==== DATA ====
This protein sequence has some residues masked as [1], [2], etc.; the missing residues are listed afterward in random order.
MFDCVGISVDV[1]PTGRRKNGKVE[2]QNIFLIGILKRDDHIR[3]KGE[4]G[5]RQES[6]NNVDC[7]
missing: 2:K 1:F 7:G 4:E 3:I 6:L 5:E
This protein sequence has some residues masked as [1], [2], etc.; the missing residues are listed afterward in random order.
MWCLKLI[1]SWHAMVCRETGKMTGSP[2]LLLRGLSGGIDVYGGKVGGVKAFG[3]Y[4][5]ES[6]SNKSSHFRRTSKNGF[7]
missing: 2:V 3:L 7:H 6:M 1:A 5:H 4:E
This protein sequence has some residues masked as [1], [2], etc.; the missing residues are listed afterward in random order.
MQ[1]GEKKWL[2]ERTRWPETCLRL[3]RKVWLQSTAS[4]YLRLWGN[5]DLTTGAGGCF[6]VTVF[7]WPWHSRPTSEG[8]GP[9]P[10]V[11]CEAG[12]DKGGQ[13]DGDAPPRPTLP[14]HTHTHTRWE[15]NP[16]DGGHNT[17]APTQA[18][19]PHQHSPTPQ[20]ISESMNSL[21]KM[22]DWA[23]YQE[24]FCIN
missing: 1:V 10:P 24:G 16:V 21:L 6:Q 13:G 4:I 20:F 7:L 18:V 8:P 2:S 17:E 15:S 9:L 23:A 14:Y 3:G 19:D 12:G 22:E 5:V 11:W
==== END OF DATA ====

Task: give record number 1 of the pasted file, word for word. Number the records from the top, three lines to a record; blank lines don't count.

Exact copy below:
This protein sequence has some residues masked as [1], [2], etc.; the missing residues are listed afterward in random order.
MFDCVGISVDV[1]PTGRRKNGKVE[2]QNIFLIGILKRDDHIR[3]KGE[4]G[5]RQES[6]NNVDC[7]
missing: 2:K 1:F 7:G 4:E 3:I 6:L 5:E